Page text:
Baroness Blatch: Information about the political affiliation of candidates was not sought on the application forms for these appointments.

Baroness Hilton of Eggardon asked Her Majesty's Government:

    Whether the Home Secretary consulted the Government Whip's office before making his nominations for independent members of the new police authorities.

Baroness Blatch: There was no consultation with the Chief Whip's office, although on this, as on other aspects of departmental business, the Home Office Whip was available to give advice as required.

SECURE TRAINING CENTRES: PLANNING PERMISSION

Lord Molloy asked Her Majesty's Government:

    What action they intend to take if planning permission for secure accommodation for child offenders is refused by a local planning authority.

Baroness Blatch: The Home Office has appointed planning consultants to advise on the handling of planning negotiations and applications for the establishment of Secure Training Centres under the provisions of the Criminal Justice and Public Order Act 1994. Where an application was refused we would study the reasons before deciding the appropriate course of action, including whether differences might be resolved

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through further discussion with the local planning authority.

CONSPIRACY TO DEFRAUD

Lord Harris of Greenwich asked Her Majesty's Government:

    What action they propose to take following the Law Commission's recommendation that there should be an early change in the law to make it possible to convict people obtaining loans, such as mortgages, by deception.

Baroness Blatch: The Law Commission's report on Conspiracy to Defraud, which contained that recommendation, was published on 7 December. We are currently considering its contents and will respond to the recommendations in due course.

CORPORATE CRIME

Lord Hooson asked Her Majesty's Government:

    What is their estimate of the amount of loss occasioned through corporate crime and property dealing crime in England and Wales between the years 1980 and 1993 and how much of the said loss has been recovered.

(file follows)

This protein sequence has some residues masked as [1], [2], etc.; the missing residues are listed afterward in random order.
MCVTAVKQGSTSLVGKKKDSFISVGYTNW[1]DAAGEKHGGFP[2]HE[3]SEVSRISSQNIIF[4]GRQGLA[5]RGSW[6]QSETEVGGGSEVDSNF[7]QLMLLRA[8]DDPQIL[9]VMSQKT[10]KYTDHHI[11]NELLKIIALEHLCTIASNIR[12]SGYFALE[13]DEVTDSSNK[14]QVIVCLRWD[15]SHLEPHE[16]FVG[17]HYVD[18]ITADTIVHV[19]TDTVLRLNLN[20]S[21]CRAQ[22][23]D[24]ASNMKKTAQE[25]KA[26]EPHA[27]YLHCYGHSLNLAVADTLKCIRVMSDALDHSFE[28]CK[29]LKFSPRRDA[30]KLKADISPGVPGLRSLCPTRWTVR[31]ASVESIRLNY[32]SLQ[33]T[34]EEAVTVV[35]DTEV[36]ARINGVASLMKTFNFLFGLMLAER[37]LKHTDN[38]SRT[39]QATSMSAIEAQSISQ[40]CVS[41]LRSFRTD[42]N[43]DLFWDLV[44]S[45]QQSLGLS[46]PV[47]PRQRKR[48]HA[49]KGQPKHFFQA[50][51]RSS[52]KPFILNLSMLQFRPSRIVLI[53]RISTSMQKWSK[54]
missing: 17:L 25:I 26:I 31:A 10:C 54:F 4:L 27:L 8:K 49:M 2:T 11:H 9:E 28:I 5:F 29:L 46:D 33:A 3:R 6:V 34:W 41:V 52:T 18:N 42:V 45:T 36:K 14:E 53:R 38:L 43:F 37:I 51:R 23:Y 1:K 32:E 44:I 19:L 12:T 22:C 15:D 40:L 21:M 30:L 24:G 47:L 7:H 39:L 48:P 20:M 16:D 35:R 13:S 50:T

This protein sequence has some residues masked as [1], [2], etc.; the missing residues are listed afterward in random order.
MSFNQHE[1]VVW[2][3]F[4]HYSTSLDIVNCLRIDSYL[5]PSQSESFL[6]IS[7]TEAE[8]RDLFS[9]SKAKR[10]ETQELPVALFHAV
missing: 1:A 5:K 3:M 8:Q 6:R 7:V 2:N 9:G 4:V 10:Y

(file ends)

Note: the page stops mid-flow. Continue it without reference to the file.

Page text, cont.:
Baroness Blatch: From the information collected centrally on notifiable offences, it is not possible to provide an overall figure for corporate crime. There is no information available for offences of property dealing.

BURGLARY, THEFT AND ARMED ROBBERY

Lord Hooson asked Her Majesty's Government:

    What is their estimate of the value of money and property stolen or damaged through burglary, theft and armed robbery respectively between the years 1980 and 1993 in England and Wales and what was the value recovered from the offenders.

Baroness Blatch: The available information shows that between 1980 and 1993 the total value of property stolen in notifiable offences of burglary was £7,225 million of which £522 million was recovered. For theft offences, the total value of property stolen was £17,407 million, of which £7,878 million was recovered. This information is not available for offences of armed robbery.

JUVENILE OFFENDERS

Lord Hooson asked Her Majesty's Government:

    How many juvenile offenders there were in England and Wales each year between 1980 and 1993; how many offences they committed in each of those years and how many of them re-offended either as juveniles or adults.

Baroness Blatch: The available information on the number of persons found guilty or cautioned for all

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offences in England and Wales is presented in the following table.

Number of 10-16 year-olds found guilty or cautioned(1) for all offences 1981-1993

England and Wales
Year Found guilty Cautioned(1) Found guilty and Cautioned(2)
1980 128,087 104,423 232,510
1981 118,260 108,237 226,497
1982 110,018 112,684 222,702
1983 100,445 115,437 215,882
1984 93,271 119,848 213,119
1985 82,631 134,567 217,198
1986 62,630 113,496 176,126
1987 53,597 114,401 167,998
1988 46,850 101,375 148,225
1989 40,373 96,627 137,000
1990 37,255 112,081 149,336
1991 32,544 105,662 138,206
1992 29,006 112,867 141,873
1993 29,260 99,870 129,130

(1) Excludes motoring offences.

Annual information on the number of offences committed and on reoffending is not readily available. An analysis of a sample of 700 court appearances for serious offences by offenders aged 10-16 in 1987 showed that there were about 1.7 offences per court appearance on average and that around 80 per cent. had a further conviction for a serious offence before the end of 1992. A separate sample of 2,150 offenders aged 10-16 cautioned in 1985 showed that around 30 per cent. were subsequently convicted of a serious offence within five years of the caution.

(2)All indictable offences plus serious summary offences.